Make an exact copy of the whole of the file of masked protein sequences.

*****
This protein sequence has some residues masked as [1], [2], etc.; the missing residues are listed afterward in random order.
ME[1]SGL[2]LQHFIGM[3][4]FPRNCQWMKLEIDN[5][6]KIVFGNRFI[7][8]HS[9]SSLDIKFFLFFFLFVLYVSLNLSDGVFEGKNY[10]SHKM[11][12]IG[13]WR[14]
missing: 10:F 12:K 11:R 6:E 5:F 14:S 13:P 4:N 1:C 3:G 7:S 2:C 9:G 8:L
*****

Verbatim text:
This protein sequence has some residues masked as [1], [2], etc.; the missing residues are listed afterward in random order.
ME[1]SGL[2]LQHFIGM[3][4]FPRNCQWMKLEIDN[5][6]KIVFGNRFI[7][8]HS[9]SSLDIKFFLFFFLFVLYVSLNLSDGVFEGKNY[10]SHKM[11][12]IG[13]WR[14]
missing: 10:F 12:K 11:R 6:E 5:F 14:S 13:P 4:N 1:C 3:G 7:S 2:C 9:G 8:L